Videowall technology such as Samsung's The Wall provide massive, uninterrupted viewing canvasses for the control room.
Today’s business leaders have plenty of new business communications tools and technologies to build their corporate cultures and grow their enterprises. All are meant to provide an effective way to communicate with employees, whether they’re telecommuting, working remotely or based out of other offices. But how do you effectively reach and empower your workforce when they can literally be anywhere?
Technology Empowers Collaboration Around the World
Building a technology infrastructure for business communications that is cost-effective, reliable and secure should always be at the center of an employee engagement strategy in order to give employees the timely, relevant information they need to understand critical business priorities. But that can be easier said than done as enterprises transition to a digital approach and expand the role of the CIO. Business leaders no longer build and operate IT infrastructure to simply support the business — now their IT investments must also enhance the customer experience and empower innovation and collaboration across offices and around the world.
The good news is that these imperatives aren’t mutually exclusive. The same tools used to manage and augment customer relationships can be used to drive business communications and internal collaboration. The need is particularly critical for millennials, who are reshaping the modern workforce en masse. They crave a communications approach that enables collaboration and feeds their need for immediacy and convenience, according to the International Association of Business Communicators.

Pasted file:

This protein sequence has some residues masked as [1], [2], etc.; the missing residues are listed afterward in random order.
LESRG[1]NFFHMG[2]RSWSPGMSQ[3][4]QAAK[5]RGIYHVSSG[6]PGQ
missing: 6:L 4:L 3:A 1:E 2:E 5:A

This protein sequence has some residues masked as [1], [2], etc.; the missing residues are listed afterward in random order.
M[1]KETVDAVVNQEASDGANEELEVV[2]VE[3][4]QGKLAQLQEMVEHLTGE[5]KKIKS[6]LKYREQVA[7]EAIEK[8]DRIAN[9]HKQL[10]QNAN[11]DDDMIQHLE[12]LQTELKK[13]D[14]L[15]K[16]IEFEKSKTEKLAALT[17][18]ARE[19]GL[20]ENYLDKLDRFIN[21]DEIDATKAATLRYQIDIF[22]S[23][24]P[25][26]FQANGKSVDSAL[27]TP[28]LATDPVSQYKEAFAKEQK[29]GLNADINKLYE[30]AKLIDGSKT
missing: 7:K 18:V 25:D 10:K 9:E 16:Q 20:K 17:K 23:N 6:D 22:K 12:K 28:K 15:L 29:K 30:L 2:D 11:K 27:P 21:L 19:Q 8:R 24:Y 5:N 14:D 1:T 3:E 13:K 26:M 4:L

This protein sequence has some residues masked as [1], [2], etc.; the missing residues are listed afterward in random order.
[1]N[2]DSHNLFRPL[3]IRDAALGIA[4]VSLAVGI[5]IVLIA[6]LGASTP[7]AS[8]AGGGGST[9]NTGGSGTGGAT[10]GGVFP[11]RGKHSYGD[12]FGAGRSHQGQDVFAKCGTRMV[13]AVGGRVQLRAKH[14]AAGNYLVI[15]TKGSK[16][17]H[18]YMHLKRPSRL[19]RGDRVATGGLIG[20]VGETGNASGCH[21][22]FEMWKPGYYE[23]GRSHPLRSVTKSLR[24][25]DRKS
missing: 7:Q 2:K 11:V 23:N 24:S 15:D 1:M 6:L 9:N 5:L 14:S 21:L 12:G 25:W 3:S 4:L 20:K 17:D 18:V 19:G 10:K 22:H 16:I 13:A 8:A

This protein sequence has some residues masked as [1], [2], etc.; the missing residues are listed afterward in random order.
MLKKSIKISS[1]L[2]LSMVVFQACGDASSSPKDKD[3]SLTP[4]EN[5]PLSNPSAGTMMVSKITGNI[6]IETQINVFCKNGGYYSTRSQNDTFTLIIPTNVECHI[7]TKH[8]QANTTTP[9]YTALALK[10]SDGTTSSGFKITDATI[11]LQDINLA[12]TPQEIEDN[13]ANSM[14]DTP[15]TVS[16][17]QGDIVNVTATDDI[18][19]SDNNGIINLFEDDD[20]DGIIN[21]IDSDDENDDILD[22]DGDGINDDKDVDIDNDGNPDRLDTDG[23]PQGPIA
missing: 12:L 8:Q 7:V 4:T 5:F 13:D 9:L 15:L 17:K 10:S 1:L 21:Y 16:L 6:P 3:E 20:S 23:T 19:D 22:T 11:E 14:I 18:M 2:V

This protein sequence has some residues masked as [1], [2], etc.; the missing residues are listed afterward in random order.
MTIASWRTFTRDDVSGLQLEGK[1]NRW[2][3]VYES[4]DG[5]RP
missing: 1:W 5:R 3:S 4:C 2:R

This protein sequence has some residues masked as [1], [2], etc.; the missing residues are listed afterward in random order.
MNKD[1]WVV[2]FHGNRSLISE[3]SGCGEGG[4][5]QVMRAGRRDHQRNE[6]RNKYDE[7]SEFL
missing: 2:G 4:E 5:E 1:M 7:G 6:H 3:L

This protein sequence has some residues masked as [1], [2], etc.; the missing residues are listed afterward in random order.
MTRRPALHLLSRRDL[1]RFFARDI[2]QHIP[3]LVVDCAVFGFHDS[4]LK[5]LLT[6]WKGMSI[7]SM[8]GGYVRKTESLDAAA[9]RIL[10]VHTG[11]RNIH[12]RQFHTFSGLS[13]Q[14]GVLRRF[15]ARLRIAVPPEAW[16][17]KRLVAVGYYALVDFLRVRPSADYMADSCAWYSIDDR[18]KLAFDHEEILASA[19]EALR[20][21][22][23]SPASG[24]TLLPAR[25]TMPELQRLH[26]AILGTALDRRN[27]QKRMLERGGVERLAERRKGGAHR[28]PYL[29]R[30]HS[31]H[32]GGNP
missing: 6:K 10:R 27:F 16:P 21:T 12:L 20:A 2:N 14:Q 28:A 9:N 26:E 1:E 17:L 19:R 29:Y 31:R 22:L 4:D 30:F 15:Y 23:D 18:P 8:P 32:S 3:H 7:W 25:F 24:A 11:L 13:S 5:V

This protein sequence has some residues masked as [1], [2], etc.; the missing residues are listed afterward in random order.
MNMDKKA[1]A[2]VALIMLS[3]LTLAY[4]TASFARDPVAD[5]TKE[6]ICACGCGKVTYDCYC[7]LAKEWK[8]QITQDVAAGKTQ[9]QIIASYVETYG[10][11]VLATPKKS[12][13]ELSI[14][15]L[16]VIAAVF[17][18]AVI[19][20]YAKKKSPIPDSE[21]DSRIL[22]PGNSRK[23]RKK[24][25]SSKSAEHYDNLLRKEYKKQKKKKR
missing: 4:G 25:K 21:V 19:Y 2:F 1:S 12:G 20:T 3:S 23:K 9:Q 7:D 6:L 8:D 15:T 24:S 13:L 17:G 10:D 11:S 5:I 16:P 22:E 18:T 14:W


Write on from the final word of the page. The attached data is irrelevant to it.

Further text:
So, how can you work to enhance employee engagement within your company? Here are several ways you and your C-suite peers can support these efforts.
Inspire and Lead
At a base level, CEOs must build a strong corporate culture and ensure that their employees have what they need to succeed. Investing in and championing a solid communications infrastructure to foster collaboration within a workforce is incredibly important. CEOs should lean on their CIOs to recommend technology needed to drive innovation and enhance productivity.
Relevance Is Everything
The communications tools the CEO needs versus what an analyst in the field needs are very different. Delivering the right IT solution for employees at all levels is key to ensuring a successful return on investment. For example, Diebold, a financial self-service and security corporation that services ATMs and physical security devices, is using recent innovations in real-time mobile collaboration technology to transform how field services are delivered.
Instill Best Practices
The average person receives 121 work emails per day — a number that’s expected to swell to 140 per day by 2018 for a total of 51,100 emails received annually. When you factor in the myriad other communications tools employees use at work, it’s easy to feel overwhelmed. All employees should use these tools with reasonable restraint and adhere to company best practices on which tools to use for different types of communication. This consideration of the role each channel should play in an overall internal communications ecosystem can reduce the headache of achieving inbox zero across platforms.
Face Time Still Matters, and Always Will
With many companies allowing their employees to work remotely, it’s critical that they still feel integral to the team that sees each other at the office every day. Investing in collaboration tools such as video conferencing allows remote users to still get valuable face time with those in the room and encourages active participation. Internal digital forums are another way to encourage idea generation and content sharing between employees.
Business leaders should frequently look at how they’re empowering remote or distributed employees to collaborate, and ensure that the relationships teams foster across offices have a chance to grow in the real world. Genuine human contact remains essential to building trust and helping people mature professionally. After all, isn’t that what business is all about in the first place?
Millennials will represent 75 percent of the workforce by 2020. Read how this generation is leading the charge in terms of technology-driven collaboration and productivity gains.